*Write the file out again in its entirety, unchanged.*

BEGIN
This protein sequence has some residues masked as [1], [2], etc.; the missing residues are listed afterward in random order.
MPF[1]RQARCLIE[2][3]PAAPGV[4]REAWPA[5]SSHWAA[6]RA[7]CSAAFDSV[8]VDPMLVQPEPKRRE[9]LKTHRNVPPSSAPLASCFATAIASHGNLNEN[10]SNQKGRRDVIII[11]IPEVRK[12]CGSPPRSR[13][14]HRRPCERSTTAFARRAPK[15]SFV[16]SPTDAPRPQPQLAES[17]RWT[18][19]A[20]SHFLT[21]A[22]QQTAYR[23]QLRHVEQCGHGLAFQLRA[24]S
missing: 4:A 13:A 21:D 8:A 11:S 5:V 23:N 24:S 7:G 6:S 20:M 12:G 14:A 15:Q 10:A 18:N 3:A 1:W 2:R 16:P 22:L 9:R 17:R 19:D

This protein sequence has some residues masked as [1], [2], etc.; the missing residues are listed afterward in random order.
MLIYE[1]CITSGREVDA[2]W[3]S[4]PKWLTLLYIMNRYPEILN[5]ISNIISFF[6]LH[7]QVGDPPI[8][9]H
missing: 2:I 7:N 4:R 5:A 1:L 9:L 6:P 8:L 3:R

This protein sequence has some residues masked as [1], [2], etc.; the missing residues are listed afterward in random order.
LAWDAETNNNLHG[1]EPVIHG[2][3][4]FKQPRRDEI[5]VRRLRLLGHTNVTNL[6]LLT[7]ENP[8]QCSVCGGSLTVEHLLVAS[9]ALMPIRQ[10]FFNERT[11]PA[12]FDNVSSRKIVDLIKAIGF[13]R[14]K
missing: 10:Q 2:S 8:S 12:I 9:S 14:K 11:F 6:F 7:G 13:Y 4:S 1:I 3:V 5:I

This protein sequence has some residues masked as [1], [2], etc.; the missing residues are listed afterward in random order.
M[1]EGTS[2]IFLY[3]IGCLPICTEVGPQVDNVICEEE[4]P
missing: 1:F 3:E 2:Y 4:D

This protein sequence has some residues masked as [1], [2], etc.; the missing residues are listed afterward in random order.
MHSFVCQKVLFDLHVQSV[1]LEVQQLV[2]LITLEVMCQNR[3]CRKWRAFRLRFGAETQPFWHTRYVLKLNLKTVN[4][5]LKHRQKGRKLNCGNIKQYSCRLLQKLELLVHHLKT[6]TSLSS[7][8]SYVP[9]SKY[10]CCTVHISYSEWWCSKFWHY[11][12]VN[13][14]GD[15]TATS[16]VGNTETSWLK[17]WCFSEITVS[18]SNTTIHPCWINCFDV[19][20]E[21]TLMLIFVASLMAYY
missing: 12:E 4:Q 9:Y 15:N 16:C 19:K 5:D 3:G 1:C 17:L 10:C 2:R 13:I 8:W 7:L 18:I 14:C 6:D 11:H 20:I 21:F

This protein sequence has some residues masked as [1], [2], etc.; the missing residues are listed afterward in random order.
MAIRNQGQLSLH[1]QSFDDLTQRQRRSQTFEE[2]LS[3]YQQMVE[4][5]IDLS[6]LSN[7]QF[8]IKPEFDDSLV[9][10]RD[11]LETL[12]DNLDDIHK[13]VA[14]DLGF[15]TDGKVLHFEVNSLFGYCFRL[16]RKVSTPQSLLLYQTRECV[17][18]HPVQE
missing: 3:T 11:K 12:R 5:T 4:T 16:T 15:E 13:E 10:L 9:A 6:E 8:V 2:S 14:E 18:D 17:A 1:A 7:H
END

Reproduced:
This protein sequence has some residues masked as [1], [2], etc.; the missing residues are listed afterward in random order.
MPF[1]RQARCLIE[2][3]PAAPGV[4]REAWPA[5]SSHWAA[6]RA[7]CSAAFDSV[8]VDPMLVQPEPKRRE[9]LKTHRNVPPSSAPLASCFATAIASHGNLNEN[10]SNQKGRRDVIII[11]IPEVRK[12]CGSPPRSR[13][14]HRRPCERSTTAFARRAPK[15]SFV[16]SPTDAPRPQPQLAES[17]RWT[18][19]A[20]SHFLT[21]A[22]QQTAYR[23]QLRHVEQCGHGLAFQLRA[24]S
missing: 4:A 13:A 21:D 8:A 11:S 5:V 23:N 24:S 7:G 6:S 20:M 12:G 14:A 15:Q 10:A 18:N 3:A 1:W 2:R 16:P 22:L 9:R 17:R 19:D

This protein sequence has some residues masked as [1], [2], etc.; the missing residues are listed afterward in random order.
MLIYE[1]CITSGREVDA[2]W[3]S[4]PKWLTLLYIMNRYPEILN[5]ISNIISFF[6]LH[7]QVGDPPI[8][9]H
missing: 2:I 7:N 4:R 5:A 1:L 9:L 6:P 8:L 3:R

This protein sequence has some residues masked as [1], [2], etc.; the missing residues are listed afterward in random order.
LAWDAETNNNLHG[1]EPVIHG[2][3][4]FKQPRRDEI[5]VRRLRLLGHTNVTNL[6]LLT[7]ENP[8]QCSVCGGSLTVEHLLVAS[9]ALMPIRQ[10]FFNERT[11]PA[12]FDNVSSRKIVDLIKAIGF[13]R[14]K
missing: 10:Q 2:S 8:S 12:I 9:S 14:K 11:F 6:F 7:G 13:Y 4:S 1:I 3:V 5:I

This protein sequence has some residues masked as [1], [2], etc.; the missing residues are listed afterward in random order.
M[1]EGTS[2]IFLY[3]IGCLPICTEVGPQVDNVICEEE[4]P
missing: 1:F 3:E 2:Y 4:D

This protein sequence has some residues masked as [1], [2], etc.; the missing residues are listed afterward in random order.
MHSFVCQKVLFDLHVQSV[1]LEVQQLV[2]LITLEVMCQNR[3]CRKWRAFRLRFGAETQPFWHTRYVLKLNLKTVN[4][5]LKHRQKGRKLNCGNIKQYSCRLLQKLELLVHHLKT[6]TSLSS[7][8]SYVP[9]SKY[10]CCTVHISYSEWWCSKFWHY[11][12]VN[13][14]GD[15]TATS[16]VGNTETSWLK[17]WCFSEITVS[18]SNTTIHPCWINCFDV[19][20]E[21]TLMLIFVASLMAYY
missing: 12:E 4:Q 9:Y 15:N 16:C 19:K 5:D 3:G 1:C 17:L 10:C 2:R 13:I 8:W 7:L 18:I 14:C 6:D 11:H 20:I 21:F

This protein sequence has some residues masked as [1], [2], etc.; the missing residues are listed afterward in random order.
MAIRNQGQLSLH[1]QSFDDLTQRQRRSQTFEE[2]LS[3]YQQMVE[4][5]IDLS[6]LSN[7]QF[8]IKPEFDDSLV[9][10]RD[11]LETL[12]DNLDDIHK[13]VA[14]DLGF[15]TDGKVLHFEVNSLFGYCFRL[16]RKVSTPQSLLLYQTRECV[17][18]HPVQE
missing: 3:T 11:K 12:R 5:T 4:T 16:T 15:E 13:E 10:L 9:A 6:E 8:V 2:S 14:E 18:D 17:A 1:A 7:H